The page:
The Database To Use ??

Discussion in 'Mac Programming' started by Fritzables, Aug 14, 2011.

  1. Fritzables macrumors regular

    Joined:
    May 6, 2011
    Location:
    Brisbane AUSTRALIA
    #1
    Hi to All,

    I am about to embark on writing an application that will require a database, and it will need to be transportable if at all possible.

    As some of you know, I have recently come across from using Windows where I used SQL Server. Used MS Access for the transportable database

    When it comes to Mac, I am a little out of water, so any suggestions would be appreciated.

    I do believe MySQL is one of the top ranking databases for Mac but I don't think you can distribute the database with your app unless you have MySQL installed.

    Pete
     
  2. Fritzables thread starter macrumors regular

    Joined:
    May 6, 2011
    Location:
    Brisbane AUSTRALIA
    #3
    Thanks Hansr..... SQLlite has it then.....


    Pete
     
  3. larkost macrumors 6502a

    Joined:
    Oct 13, 2007
    #4
    The big problem with your post is that you don't describe at all what sort of a project (primarily scope) you are thinking about working on. The closest you come to that is to say that you used Microsoft SQL Server, building your apps in Access.

    The closest competition to that combination is FileMaker (or 4D). Note that FileMaker has a very different feel than SQL-based solutions, so people coming from SQL-based systems tend to get frustrated working with it until they adjust their thinking, so you see a lot of people trashing it.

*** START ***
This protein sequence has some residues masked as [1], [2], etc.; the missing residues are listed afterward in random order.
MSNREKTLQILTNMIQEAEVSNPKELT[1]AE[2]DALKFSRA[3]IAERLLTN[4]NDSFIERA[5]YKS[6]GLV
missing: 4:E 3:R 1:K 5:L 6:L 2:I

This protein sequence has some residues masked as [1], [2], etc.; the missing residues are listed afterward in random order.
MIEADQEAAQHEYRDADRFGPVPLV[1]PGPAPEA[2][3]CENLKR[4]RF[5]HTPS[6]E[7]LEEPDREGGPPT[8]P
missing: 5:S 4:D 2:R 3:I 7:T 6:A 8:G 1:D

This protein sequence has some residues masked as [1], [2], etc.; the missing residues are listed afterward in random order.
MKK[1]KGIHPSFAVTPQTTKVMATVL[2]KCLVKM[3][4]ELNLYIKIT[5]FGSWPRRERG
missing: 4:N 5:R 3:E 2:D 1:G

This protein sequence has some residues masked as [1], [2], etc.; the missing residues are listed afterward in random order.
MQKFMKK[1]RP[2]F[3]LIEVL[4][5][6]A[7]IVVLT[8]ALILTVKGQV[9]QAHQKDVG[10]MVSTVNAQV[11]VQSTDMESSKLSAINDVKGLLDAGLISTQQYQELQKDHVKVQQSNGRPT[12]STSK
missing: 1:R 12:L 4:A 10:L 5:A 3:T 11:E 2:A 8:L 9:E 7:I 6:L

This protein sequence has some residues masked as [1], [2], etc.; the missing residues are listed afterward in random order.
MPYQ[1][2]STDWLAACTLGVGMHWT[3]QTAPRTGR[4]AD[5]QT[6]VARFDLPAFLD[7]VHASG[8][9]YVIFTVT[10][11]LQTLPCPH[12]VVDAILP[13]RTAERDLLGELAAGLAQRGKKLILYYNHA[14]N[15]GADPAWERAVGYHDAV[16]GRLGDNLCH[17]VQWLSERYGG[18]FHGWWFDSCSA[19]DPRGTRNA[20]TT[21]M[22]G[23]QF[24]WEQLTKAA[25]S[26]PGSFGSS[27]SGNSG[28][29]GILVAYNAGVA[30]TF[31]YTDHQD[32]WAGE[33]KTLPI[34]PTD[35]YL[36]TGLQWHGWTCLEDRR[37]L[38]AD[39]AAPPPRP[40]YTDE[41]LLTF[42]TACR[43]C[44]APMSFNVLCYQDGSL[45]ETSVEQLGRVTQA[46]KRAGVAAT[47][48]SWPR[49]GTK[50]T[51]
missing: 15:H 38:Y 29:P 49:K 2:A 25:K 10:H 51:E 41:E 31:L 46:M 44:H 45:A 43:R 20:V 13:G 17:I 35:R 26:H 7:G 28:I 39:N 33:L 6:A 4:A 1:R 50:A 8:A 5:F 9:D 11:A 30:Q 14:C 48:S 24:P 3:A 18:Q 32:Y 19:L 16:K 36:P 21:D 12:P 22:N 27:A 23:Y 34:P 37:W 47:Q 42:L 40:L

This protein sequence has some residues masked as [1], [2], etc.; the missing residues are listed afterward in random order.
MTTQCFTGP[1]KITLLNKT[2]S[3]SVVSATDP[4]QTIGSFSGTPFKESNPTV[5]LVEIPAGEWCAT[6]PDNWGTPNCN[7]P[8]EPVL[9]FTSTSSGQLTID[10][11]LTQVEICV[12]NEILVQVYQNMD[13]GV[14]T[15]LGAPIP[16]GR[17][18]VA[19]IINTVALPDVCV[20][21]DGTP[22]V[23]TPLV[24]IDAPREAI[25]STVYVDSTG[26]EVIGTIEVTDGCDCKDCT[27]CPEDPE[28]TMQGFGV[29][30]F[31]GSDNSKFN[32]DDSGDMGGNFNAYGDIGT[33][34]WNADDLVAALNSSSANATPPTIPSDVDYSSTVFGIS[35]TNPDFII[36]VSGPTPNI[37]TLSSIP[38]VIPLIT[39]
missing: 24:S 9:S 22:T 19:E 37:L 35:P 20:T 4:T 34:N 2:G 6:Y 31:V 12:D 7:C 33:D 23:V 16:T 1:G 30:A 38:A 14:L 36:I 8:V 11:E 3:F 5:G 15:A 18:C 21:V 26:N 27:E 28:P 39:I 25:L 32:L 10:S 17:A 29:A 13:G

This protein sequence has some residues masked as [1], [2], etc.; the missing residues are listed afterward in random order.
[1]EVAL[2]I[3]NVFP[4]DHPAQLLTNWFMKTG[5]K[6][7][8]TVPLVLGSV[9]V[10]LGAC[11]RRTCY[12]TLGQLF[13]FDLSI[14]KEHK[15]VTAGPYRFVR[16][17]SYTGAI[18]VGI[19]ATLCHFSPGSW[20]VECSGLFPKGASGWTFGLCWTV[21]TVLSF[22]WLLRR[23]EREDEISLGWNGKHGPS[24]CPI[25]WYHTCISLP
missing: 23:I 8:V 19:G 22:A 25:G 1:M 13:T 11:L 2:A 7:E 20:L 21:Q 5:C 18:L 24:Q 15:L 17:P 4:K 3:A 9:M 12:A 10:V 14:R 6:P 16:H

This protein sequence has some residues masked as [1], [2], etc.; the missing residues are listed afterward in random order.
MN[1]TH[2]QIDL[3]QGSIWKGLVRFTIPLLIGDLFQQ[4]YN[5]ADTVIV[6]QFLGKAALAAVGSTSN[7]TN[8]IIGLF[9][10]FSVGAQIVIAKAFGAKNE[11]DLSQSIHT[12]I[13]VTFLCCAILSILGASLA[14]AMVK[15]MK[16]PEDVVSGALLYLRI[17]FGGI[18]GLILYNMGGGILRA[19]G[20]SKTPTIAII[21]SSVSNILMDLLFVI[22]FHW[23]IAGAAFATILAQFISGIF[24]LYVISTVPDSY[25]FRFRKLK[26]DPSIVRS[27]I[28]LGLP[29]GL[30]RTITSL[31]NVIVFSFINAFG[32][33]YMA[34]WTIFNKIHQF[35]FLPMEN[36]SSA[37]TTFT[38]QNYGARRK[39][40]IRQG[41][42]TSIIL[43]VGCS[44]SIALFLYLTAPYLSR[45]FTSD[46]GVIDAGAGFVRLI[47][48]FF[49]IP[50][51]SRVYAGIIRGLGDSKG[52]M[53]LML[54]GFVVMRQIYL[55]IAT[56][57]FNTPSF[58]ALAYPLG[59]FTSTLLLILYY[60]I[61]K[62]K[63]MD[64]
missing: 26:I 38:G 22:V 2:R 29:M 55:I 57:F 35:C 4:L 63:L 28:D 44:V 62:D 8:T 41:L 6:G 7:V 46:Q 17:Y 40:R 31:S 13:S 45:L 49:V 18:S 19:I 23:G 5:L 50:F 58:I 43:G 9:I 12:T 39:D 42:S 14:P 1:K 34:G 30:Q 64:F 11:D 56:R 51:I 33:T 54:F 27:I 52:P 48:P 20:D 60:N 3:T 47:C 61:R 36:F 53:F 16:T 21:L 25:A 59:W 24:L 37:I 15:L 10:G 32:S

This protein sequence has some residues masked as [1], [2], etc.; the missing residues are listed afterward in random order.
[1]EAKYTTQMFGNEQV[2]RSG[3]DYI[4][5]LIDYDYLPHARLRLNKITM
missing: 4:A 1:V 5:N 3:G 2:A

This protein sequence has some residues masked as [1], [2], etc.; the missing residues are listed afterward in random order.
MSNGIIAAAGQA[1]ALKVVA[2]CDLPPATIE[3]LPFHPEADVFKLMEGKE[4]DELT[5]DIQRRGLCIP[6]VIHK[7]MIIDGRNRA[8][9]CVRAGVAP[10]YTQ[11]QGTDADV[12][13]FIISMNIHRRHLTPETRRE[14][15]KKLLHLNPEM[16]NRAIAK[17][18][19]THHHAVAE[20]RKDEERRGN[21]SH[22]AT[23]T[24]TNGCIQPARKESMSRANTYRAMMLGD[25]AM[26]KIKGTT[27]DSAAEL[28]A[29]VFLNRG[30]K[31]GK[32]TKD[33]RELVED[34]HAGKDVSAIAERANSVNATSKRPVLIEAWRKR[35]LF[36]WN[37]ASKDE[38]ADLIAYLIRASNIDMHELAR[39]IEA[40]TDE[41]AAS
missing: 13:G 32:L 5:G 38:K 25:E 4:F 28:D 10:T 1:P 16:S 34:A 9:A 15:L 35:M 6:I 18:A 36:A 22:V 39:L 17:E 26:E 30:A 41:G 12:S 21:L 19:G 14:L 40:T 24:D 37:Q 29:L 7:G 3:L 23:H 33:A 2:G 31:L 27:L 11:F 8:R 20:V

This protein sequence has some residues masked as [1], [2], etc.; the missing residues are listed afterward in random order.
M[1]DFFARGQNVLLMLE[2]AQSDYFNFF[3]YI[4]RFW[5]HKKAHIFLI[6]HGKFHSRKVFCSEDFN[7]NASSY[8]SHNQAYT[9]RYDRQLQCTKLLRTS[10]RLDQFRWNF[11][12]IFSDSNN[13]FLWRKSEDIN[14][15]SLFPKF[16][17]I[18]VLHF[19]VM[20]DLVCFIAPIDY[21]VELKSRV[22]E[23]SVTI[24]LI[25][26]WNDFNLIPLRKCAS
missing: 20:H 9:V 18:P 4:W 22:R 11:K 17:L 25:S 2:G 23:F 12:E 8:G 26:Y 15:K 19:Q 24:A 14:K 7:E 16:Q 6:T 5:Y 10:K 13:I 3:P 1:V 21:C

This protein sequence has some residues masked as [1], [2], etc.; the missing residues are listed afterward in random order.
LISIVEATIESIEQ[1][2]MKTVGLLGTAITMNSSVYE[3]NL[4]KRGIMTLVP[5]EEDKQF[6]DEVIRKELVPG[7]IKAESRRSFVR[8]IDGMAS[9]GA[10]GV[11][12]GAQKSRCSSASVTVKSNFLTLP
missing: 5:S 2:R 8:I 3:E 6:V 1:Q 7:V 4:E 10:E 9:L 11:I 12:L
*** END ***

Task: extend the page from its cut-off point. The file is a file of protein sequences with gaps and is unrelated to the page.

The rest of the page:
If you are working on a query-able data store that will only be used inside one application (so embedded in that application, not available to other computers), then a couple of good choices:

    - SQLite
    - CoreData (An Apple-supplied framework built on SQLite)

    If you need more robust handling of data, or need one database to provide data to multiple processes/computers, than there are a number of full fledged databases available:

    - MySQL
    - PostgreSQL
    - a number of commercial options such as Sybase, Informix, etc...

    The big thing to note here is that PostgreSQL is BSD licensed, so you can put it into any project for free. And despite the lack of MySQL-level hype around it is is a better database in most regards.

    MySQL is available either under commercial terms, or the GPL-license, and that includes the MySQL connector that you must put in your application if you are going to connect to MySQL. So there is no way of selling a compiled application (web apps are different) that uses MySQL without buying a license.
     
  4. Fritzables thread starter macrumors regular

    Joined:
    May 6, 2011
    Location:
    Brisbane AUSTRALIA
    #5
    Thanks larkost,

    When I was designing under that other OS :) I would use SQL Server as the application would typically run across a server that had access to a SQL Server database.

    On the other hand, there were times where I would design stand-alone apps where I used Access and write the .NET interfaces into the code.

    This is the case here - I want to develop a Contest Logbook to be used by the Radio Amateur groups where they don't need to install any database application to run it - but have the app access a database that would install as part of the initial application installation.

    It looks like I will give SQLlite a try. Have been to the Home Webpage and taken a look. I am assuming that I will need to download the Source Code and compile that??

    Pete
     
  5. jiminaus, Aug 14, 2011
    Last edited: Aug 15, 2011

    jiminaus macrumors 65816

    jiminaus

    Joined:
    Dec 16, 2010
    Location:
    Sydney
    #6
    Not necessary. SQLite is included with Mac OS X. It's one of the back ends to Core Data.
     
  6. Fritzables thread starter macrumors regular

    Joined:
    May 6, 2011
    Location:
    Brisbane AUSTRALIA
    #7
    G'Day JimInAus,

    How ya been?? All good up this way but still a tad cool.

    Well, there ya go, I wasn't aware of that.

    Thanks for the tip.

    Fritzables.
     

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